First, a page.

By Priscilla Behnke

Priscilla Behnke.

This July is the third season of “Stranger Things.”

The show is intriguing and not just for the Lovecraftian and Dungeons & Dragons-inspired, other-dimensional monsters terrorizing the residents of Hawkins. It also has resonating themes of friendship, sacrifice, fighting for a cause bigger than yourself and the true grit of parenting.

In season one, a group of young friends find themselves worried about their missing pal, Will, as does his single mother, Joyce. The show meticulously makes a point through flashbacks and small moments to show Joyce knows Will. She had taken the time to find and talk with him even when he would withdraw. She noticed when something was wrong, right down to the missing birthmark on a fake body. It was her persistence coupled with a strong support system that saves Will.

His friends are key players, but they don’t do it without adults. Chief Hopper rescues the young heroes and in the end it’s when the kids align with Hopper and Joyce that they are successful. If left to navigate the danger alone, they would have lost.

Our world doesn’t have Lovecraftian monsters, but there are real dangers lurking, ready to destroy our kids – addiction, loneliness, bullying, trafficking, lack of purpose. As parents we need to be vigilant, set boundaries and make decisions that are best for our kids, not decisions that are most convenient for us.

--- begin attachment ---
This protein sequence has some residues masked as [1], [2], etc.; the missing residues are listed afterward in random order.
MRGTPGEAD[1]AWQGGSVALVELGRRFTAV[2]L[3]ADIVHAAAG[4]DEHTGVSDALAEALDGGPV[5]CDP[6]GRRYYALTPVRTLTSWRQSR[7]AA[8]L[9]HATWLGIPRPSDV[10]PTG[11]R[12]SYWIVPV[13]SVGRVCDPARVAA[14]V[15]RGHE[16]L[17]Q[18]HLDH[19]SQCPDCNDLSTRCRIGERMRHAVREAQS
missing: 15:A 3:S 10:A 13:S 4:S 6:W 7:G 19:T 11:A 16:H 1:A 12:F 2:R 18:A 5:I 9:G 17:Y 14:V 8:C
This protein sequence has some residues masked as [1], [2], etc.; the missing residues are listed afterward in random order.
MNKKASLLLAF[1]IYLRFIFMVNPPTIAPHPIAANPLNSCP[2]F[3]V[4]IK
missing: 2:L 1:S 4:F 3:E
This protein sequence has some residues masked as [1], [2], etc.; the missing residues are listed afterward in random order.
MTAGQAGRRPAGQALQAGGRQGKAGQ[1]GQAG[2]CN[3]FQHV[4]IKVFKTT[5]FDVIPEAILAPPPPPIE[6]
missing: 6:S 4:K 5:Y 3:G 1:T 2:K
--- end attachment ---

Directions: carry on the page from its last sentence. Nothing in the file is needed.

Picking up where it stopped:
This theme is echoed in season two. Conflict arises when the kids separate from the adults and keep them in the dark about their new “pet.” Will tries to stand his ground against a creature alone. Joyce’s vigilance saves the day. The mother with few resources takes advantage of those she has. She won’t take no for answer, and when Will tries to shut her out, she looks at his video tapes, drawings, anything with clues.

Again, the kids find they need adults to fight the danger. Joyce again rescues Will as she tries to make the environment inhospitable for the monster. He cries to manipulate her so she will quit. She does what’s right for her son, not what is easy for them, and continues to make the hard choice, which saves her son. She’s aware of the realities of the danger her kids face, and she refuses to let them face them alone.

If our kids fall to what preys on them, we need to be ready for the long hard fight, and as a community we should be ready to stand with those parents. Above all we shouldn’t be leaving our kids to fight this world’s monsters alone.

Priscilla Benhke is program director for Maricopa CAASA and Be Awesome Youth Coalition.

This column appears in the July issue of InMaricopa.


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